One-third of Europe’s banks are struggling to make money as IMF calls for urgent reforms to their business models
European banks are set to be hit by a profitability crisis, according to the International Monetary Fund (IMF), as stock market volatility, negative interest rates and low growth have shattered the financial services industry’s ability to make money.
One-third of all Europe’s lenders – calculated by their share of total assets – are facing “significant challenges to attaining sustainable profitability without reform”, the IMF said today in its latest healthcheck of the world’s financial system.
“Policies are urgently needed to address long-standing structural issues … [which] include poorly adapted business models that continue to depress bank profitability and, particularly in the Eurozone, excess bank capacity and non-performing loans.”
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Without action, the IMF warned that “financial soundness could become eroded to such an extent that both economic growth and financial stability are adversely affected”.
Deutsche Bank and Credit Suisse were up against the biggest challenges to their bottom lines, according to the IMF.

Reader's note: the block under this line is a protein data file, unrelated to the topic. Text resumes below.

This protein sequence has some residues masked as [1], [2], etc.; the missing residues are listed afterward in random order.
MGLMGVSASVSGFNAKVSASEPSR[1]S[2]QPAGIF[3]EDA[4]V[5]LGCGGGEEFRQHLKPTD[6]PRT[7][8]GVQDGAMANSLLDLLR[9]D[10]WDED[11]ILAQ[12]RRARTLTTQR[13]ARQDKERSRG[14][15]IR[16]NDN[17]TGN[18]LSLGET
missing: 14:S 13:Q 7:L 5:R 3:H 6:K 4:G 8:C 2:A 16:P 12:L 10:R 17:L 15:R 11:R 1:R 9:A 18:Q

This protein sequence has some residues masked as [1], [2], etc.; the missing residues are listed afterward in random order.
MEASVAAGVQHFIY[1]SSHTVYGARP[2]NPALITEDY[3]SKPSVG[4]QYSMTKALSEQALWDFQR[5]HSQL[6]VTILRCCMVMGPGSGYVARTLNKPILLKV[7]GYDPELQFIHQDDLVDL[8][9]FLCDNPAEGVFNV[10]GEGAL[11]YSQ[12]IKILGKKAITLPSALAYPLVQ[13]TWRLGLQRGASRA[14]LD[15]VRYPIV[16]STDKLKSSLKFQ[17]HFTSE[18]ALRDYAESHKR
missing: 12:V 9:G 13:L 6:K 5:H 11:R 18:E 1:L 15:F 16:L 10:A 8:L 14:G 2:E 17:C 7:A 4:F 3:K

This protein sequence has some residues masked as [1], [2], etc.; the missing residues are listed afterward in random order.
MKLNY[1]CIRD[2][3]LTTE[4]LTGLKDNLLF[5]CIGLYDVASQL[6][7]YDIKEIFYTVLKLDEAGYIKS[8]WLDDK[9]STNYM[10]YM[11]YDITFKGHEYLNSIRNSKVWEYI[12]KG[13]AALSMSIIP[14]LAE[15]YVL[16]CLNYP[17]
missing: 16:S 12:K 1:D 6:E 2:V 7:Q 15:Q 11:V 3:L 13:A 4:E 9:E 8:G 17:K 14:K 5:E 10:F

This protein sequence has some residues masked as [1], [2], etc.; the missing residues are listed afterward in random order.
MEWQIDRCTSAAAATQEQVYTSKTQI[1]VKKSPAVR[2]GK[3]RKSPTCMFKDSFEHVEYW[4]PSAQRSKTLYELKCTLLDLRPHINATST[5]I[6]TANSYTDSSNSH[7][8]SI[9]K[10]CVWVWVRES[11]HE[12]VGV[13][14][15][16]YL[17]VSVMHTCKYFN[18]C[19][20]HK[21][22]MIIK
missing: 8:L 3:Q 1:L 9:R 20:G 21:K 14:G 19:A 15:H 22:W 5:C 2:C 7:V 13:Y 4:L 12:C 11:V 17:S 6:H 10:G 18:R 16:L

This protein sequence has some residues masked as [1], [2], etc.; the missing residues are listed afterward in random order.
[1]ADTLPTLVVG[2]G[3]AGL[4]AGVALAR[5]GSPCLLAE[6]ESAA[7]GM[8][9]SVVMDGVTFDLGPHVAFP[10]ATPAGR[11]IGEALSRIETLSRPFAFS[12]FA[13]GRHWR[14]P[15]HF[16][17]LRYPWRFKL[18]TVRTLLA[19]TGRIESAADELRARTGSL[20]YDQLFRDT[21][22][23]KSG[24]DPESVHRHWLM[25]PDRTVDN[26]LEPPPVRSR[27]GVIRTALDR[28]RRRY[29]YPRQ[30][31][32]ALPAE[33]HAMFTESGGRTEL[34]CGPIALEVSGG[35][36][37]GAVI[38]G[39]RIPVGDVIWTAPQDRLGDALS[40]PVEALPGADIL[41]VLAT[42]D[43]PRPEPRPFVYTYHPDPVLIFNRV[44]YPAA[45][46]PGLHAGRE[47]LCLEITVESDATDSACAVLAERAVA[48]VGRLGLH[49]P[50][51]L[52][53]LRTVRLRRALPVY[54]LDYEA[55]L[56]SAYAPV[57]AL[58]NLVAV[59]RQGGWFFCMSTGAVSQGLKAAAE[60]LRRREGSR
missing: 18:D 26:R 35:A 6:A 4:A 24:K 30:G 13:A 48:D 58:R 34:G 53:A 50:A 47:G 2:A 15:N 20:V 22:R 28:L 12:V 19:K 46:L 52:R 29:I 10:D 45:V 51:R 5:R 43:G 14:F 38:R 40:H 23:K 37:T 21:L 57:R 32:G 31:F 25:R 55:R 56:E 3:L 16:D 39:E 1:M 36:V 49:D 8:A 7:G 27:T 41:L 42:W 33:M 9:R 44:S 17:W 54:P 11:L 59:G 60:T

Of the UK-based banks, Lloyds and Royal Bank of Scotland (RBS) raised the most concerns for the IMF, though all of the major institutions except HSBC were struggling on at least two of the IMF’s five indicators of profitability.
The IMF ranked the world’s biggest lenders according to 14 different fundamentals, including their capital buffers, proportion of non-performing loans and share price movement. Five related explicitly to banks’ profitability:
Return on equity
Return on assets
Net interest margin – the difference between interest given to savers and received from borrowers
Researchers then divided them into groups depending on how they ranked against their competitors.
Both Deutsche Bank and Credit Suisse were in the bottom 30 per cent of all banks for four of the five measures. The German investment bank had the worst return on assets, the second worst profit-to-assets and equity-to-assets ratios of 21 of the world’s largest banks.
RBS had the worst profit-to-assets ratio, and Standard Chartered was the only bank to deliver a negative return on equity over the last year, according to the IMF.
US lenders performed significantly better according to the IMF. Four – J.P. Morgan, Bank of America, Citigroup and Wells Fargo all reported a clean bill of health. Goldman Sachs was among the worst performing on just one profitability measure – net interest margin – and Morgan Stanley fell short on two – the net interest margin and its cost-to-revenue ratio.
The IMF warned that without a big step forward in the global recovery, the pressure on banks’ margins is likely to remain.
“Cyclical pressures have hurt the outlook for bank earnings generation. Low inflation and low growth act to reduce loan demand and therefore the outlook for future bank earnings.”